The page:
Just 18 months ago, the world’s largest mining company found itself immersed in a nickel frenzy. BHP Group, amidst much excitement, had entered a significant deal with Tesla Inc. to supply the vital component for electric vehicles. It was on the brink of a fierce competition with Australian billionaire Andrew Forrest for control of one of the world’s most promising mines.

For BHP, nickel held the promise of a bright future. The company’s leadership had identified it as a crucial growth pillar, a forward-looking commodity that would help counterbalance its departure from fossil fuels and allow it to tap into the new demand driven by the global push for decarbonization.

However, fortunes have swiftly changed for BHP and other mining companies. The nickel market has been thrown into turmoil due to a flood of new supplies from Indonesia, resulting from substantial Chinese investments and major technological advancements. Mines worldwide face the risk of closure, while others are seeking state bailouts or facing bankruptcy. BHP, in particular, is now contemplating the fate of its flagship Nickel West mine in Australia.

Until recently, many of the industry giants were extremely optimistic about nickel’s prospects. This once-underrated metal, traditionally used in stainless steel production, has become a vital ingredient for electric vehicle batteries. A prolonged supply shortage was predicted, and mining companies eagerly embraced the opportunity to enhance their eco-friendly credentials.

Traditionally, nickel has been categorized into low-grade for stainless steel and high-grade for batteries. A significant expansion of low-grade production in Indonesia has resulted in a surplus, but innovative processing techniques have allowed this excess to be refined into high-quality material for the battery market.

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As a consequence, nickel prices have plummeted by over 40% from a year ago, compounding the challenges in a market already grappling with weak demand and ongoing concerns about China’s economic situation. Macquarie analysts estimate that more than 60% of the global industry is operating at a loss at current price levels.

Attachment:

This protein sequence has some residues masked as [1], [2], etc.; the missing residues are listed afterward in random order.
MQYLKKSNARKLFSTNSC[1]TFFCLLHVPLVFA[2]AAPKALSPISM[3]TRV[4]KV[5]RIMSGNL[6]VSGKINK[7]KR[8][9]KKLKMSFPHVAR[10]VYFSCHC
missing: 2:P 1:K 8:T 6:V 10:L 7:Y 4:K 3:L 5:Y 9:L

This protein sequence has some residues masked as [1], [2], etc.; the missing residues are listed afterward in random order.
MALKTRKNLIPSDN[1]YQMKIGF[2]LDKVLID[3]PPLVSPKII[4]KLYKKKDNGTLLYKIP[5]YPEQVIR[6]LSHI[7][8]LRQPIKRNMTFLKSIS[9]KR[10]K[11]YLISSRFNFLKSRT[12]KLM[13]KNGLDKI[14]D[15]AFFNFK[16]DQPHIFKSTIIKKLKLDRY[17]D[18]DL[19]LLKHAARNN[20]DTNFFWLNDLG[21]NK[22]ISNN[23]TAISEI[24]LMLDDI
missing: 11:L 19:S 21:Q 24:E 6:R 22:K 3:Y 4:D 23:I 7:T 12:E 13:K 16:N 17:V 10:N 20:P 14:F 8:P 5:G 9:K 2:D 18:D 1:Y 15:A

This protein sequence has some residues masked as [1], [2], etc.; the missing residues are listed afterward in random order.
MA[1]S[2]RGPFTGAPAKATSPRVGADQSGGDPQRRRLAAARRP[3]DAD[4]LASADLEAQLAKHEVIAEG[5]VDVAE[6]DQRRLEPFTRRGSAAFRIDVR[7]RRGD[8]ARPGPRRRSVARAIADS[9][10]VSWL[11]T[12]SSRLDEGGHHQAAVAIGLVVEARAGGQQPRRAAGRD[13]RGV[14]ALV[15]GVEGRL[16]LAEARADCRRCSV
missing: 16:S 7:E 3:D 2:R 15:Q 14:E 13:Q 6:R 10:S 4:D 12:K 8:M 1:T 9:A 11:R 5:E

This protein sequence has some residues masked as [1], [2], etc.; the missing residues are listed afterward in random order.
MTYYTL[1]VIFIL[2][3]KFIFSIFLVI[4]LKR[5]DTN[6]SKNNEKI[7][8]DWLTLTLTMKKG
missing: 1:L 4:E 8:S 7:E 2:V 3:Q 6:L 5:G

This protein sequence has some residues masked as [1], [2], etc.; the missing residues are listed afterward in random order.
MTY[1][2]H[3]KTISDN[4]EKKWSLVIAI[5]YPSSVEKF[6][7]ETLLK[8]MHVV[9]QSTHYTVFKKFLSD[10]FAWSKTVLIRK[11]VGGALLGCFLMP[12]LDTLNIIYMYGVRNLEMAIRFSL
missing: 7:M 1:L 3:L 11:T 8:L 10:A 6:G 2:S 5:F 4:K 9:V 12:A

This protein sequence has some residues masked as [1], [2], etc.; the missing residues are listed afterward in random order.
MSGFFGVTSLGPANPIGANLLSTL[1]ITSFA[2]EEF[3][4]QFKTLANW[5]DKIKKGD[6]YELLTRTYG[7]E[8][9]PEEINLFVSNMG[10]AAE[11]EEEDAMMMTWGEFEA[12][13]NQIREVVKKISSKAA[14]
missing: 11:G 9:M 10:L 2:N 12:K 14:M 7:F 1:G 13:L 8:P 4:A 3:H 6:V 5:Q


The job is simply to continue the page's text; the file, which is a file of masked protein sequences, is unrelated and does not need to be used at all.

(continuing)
The severity of this downturn has led some in the industry to question the viability of most nickel mines outside Indonesia. It has also raised concerns among U.S. and European policymakers regarding China’s dominance in critical commodities, as its companies are at the forefront of Indonesia’s production.

“After witnessing the nickel market’s prolonged downturn and a 50% drop in metal prices, we now have some high-cost assets at risk,” said Tom Price, Head of Commodities Strategy at Liberum Capital Ltd. He added that mines in Western Australia and the French territory of New Caledonia are likely the most vulnerable.

In New Caledonia, once hailed as the future of nickel production in the South Pacific, the French government has been compelled to intervene to keep essential mines and plants operational, crucial to the territory’s economy. Negotiations with key stakeholders of three processing plants are ongoing, with no breakthrough so far.

Australia’s situation is equally grim. In addition to BHP’s assessment of its nickel assets, Panoramic Resources Ltd. suspended a critical mine after entering voluntary administration late last year when it failed to find a buyer or partner. An IGO Ltd. site and some operated by tycoon Andrew Forrest’s Wyloo Metals Pty Ltd. and First Quantum Minerals Ltd. will also be closed.

Producers in Western Australia are turning to government officials for assistance. At a crisis meeting last month, miners requested tax credits for downstream processing from the federal government.

However, even with production cutbacks starting to have an impact, they are unlikely to provide immediate relief to nickel prices, according to Allan Ray Restauro, an analyst at BloombergNEF. He explained, “The influx of supply from Indonesia is expected to continue exerting downward pressure on prices in 2024.”

This is because Indonesian production, which already accounts for half of the global supply, may prove resistant to output reductions. The Southeast Asian nation has emerged as a global nickel hub due to significant investments in efficient plants benefiting from inexpensive labour, low-cost power, and readily available raw materials.

Nonetheless, the rapid expansion of Indonesia’s nickel industry has faced criticism. Much of its production relies on coal-powered energy, resulting in higher emissions per ton compared to rival producers, and its swift expansion is leading to deforestation.

Producers like BHP had hoped that buyers paying a premium for so-called green nickel would help boost prices. However, there has been little evidence of this so far.

The company acknowledged late last year that automakers continue to be content with purchasing Indonesian nickel, indicating that there is little relief on the horizon for miners elsewhere anytime soon.

“Only a sustained increase in nickel prices can prevent these mine and project closures,” remarked Liberum’s Price. “Typically, only a recovery in nickel demand can achieve that.”


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